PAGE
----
The skills of conflict management are not intuitively obvious In conflict, we must learn to do what comes unnaturally How many of us intuitively know to tell more and more of the truth when a conflict is becoming destructive rather than keeping quiet or yelling?

13 Unresolved Conflict In personal relationships, unresolved conflict leads to drifting away from one another and sometimes jettisoning the relationship entirely

14 Emotional Intelligence
Conflict management draws upon the skills of emotional intelligence The capacity for recognizing our own feelings and those of others, for motivating ourselves, and for managing emotions well in ourselves and in our relationships

15 Application Look on page 7, at the list of list of emotional intelligence Discuss with a small group what you believe are your three key strengths from the list. What are three areas that you believe, or have been told, need development? Name and describe some people you know who model certain areas of emotional intelligence. What do you notice that they do?

16 Do we have an option? We do not have an option of staying out of conflict unless we stay out of relationships, families, work, and community

17 Approach to Conflict Your approach to conflict is not an inborn set of responses but rather a developed repertoire of communication skills that are learned, refined, and practiced

18 Destructive Conflict We would like to do what we can to prevent destructive, time-wasting, relationship-harming conflict Conflicts move from episode to episode in a continually unfolding pattern of interaction between the prime parties. Destructive conflict rely on the same old (unproductive) strategies Trying harder often doesn’t work

19 Destructive Conflict, cont.
If all participants are dissatisfied with the outcomes of a conflict and think they have lost as a result, then the conflict is classified as destructive The four horsemen of the apocalypse – when these four behaviors “ride in” to a relationship, the end is near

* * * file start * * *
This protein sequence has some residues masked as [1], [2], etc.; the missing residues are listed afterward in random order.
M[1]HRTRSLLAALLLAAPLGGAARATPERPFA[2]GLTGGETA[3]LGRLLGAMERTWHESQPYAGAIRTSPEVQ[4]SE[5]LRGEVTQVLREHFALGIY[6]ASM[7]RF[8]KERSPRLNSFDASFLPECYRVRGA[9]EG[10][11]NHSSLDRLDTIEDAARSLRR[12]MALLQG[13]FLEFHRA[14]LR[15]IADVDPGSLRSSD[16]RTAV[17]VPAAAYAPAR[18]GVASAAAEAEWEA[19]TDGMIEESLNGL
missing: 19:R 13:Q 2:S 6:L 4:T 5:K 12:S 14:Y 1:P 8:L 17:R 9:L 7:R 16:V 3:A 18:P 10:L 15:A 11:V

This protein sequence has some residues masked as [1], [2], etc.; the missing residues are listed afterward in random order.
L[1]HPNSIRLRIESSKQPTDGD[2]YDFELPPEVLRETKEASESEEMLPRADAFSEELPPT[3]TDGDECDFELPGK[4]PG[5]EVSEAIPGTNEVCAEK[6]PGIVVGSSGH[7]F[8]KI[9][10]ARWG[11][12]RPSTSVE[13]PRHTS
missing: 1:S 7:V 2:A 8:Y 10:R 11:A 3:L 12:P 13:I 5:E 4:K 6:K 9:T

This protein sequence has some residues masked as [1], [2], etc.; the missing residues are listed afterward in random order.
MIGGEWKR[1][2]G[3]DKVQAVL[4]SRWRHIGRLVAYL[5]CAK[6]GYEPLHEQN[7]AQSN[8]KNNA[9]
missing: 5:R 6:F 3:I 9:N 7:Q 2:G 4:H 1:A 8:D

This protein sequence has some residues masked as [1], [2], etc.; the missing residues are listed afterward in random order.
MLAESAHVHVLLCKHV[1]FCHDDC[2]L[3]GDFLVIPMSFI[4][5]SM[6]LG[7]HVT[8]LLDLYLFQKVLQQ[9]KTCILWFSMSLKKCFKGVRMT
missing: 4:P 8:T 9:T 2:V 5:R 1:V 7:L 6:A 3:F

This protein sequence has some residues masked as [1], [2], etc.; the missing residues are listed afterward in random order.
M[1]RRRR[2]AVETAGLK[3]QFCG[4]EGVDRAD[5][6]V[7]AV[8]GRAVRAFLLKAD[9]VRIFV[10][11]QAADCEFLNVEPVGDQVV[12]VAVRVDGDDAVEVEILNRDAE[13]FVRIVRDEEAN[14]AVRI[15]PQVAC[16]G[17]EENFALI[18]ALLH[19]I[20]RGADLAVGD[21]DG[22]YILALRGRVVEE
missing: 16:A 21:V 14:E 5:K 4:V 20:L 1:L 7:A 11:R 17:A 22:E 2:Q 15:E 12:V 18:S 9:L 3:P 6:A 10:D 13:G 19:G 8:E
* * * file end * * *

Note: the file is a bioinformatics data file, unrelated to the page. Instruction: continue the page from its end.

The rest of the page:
20 The Four Horsemen of the Apocalypse
Criticizing Defensiveness Stonewalling Contempt

21 Criticizing The first moments of a conflict interaction – the critical start up – can set the scene for a constructive or destructive conflict

22 Application In your small group, practice changing criticisms to complaints. Think of destructive criticism, maybe you have used, or that others have used against you, and practice brainstorming about how to change these critical comments to legitimate complaints Avoid blame Use “I” statement Describe instead of judging Leave the door open for change

23 A Constructive Complaint
Use an “I” statement Describe the undesirable behavior Use neutral, not judgmental, language Ask for a specific, behavioral change

24 Defensiveness When people use defensiveness communication, they are communicating a desire to protect themselves against pain, fear, personal responsibility, or new information Some people seemingly can’t help adopting a devil’s advocate or contrary point of view. For them conversation is a battle of wits. The enjoy the game of “batting around ideas” and are often very good at the performance

25 Supportive vs. Defensive Climate
Evaluation vs. description Control vs. problem solving Strategy vs. spontaneity Neutrality vs. empathy Superiority vs. equality Certainty vs. provisionalism